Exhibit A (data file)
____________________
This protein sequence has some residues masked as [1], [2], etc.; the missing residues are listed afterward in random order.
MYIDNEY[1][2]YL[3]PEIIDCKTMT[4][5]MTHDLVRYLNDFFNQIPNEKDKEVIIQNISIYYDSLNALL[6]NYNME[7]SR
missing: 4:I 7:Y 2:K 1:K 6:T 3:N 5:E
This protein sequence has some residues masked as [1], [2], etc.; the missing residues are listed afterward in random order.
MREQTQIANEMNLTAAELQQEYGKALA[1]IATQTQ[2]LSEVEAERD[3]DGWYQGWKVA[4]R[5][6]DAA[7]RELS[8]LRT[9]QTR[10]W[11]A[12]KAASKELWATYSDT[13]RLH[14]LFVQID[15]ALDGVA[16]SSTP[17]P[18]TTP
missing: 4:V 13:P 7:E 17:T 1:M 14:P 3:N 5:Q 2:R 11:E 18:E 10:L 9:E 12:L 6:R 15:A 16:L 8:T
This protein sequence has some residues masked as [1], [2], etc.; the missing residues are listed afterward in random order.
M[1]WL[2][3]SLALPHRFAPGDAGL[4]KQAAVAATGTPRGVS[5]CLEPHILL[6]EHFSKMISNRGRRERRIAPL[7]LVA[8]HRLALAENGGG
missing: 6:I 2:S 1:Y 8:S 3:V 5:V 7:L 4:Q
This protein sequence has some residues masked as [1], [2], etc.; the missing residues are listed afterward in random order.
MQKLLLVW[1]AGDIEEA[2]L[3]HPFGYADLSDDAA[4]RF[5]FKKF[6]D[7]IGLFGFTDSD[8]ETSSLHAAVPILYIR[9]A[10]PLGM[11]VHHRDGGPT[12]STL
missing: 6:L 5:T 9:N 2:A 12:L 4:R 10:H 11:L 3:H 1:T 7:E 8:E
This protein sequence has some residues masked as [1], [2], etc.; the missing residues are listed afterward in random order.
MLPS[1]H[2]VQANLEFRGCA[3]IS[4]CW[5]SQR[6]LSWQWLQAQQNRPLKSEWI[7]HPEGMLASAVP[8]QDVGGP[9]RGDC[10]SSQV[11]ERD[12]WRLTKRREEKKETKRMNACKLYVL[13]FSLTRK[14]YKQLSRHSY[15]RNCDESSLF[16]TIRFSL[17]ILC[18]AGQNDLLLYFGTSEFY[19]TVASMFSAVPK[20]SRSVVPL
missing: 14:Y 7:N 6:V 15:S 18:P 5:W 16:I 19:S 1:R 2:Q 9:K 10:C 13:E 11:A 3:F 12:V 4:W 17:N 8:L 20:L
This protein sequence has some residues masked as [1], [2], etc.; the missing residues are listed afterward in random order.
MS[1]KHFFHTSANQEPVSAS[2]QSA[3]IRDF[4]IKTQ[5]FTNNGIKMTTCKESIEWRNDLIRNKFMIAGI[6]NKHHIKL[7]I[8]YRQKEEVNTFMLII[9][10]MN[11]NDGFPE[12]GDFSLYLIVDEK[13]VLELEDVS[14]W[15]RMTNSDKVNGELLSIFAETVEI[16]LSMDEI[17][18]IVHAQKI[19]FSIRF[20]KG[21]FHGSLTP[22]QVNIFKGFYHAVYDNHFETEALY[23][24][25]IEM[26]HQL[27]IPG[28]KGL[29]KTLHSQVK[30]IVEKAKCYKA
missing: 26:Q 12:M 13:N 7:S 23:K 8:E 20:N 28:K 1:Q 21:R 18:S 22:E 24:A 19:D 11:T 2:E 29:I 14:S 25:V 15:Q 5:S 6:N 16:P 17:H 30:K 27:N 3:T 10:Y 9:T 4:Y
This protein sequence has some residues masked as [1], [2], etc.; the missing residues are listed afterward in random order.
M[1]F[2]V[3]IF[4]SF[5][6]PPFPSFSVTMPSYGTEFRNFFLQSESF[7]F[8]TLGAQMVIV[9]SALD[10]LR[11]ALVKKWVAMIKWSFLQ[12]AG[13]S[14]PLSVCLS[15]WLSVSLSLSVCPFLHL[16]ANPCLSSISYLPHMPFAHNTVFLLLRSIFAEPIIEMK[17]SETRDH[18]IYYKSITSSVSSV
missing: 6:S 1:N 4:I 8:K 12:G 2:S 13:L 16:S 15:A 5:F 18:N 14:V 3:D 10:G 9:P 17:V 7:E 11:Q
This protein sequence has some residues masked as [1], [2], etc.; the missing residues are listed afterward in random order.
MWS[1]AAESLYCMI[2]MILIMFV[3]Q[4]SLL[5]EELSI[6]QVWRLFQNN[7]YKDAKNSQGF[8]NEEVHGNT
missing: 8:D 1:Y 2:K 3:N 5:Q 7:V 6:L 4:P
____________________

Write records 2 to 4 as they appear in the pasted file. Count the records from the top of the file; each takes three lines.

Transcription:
This protein sequence has some residues masked as [1], [2], etc.; the missing residues are listed afterward in random order.
MREQTQIANEMNLTAAELQQEYGKALA[1]IATQTQ[2]LSEVEAERD[3]DGWYQGWKVA[4]R[5][6]DAA[7]RELS[8]LRT[9]QTR[10]W[11]A[12]KAASKELWATYSDT[13]RLH[14]LFVQID[15]ALDGVA[16]SSTP[17]P[18]TTP
missing: 4:V 13:P 7:E 17:T 1:M 14:P 3:N 5:Q 2:R 11:E 18:E 10:L 9:E 12:L 6:R 15:A 16:L 8:T
This protein sequence has some residues masked as [1], [2], etc.; the missing residues are listed afterward in random order.
M[1]WL[2][3]SLALPHRFAPGDAGL[4]KQAAVAATGTPRGVS[5]CLEPHILL[6]EHFSKMISNRGRRERRIAPL[7]LVA[8]HRLALAENGGG
missing: 6:I 2:S 1:Y 8:S 3:V 5:V 7:L 4:Q
This protein sequence has some residues masked as [1], [2], etc.; the missing residues are listed afterward in random order.
MQKLLLVW[1]AGDIEEA[2]L[3]HPFGYADLSDDAA[4]RF[5]FKKF[6]D[7]IGLFGFTDSD[8]ETSSLHAAVPILYIR[9]A[10]PLGM[11]VHHRDGGPT[12]STL
missing: 6:L 5:T 9:N 2:A 12:L 4:R 10:H 11:L 3:H 1:T 7:E 8:E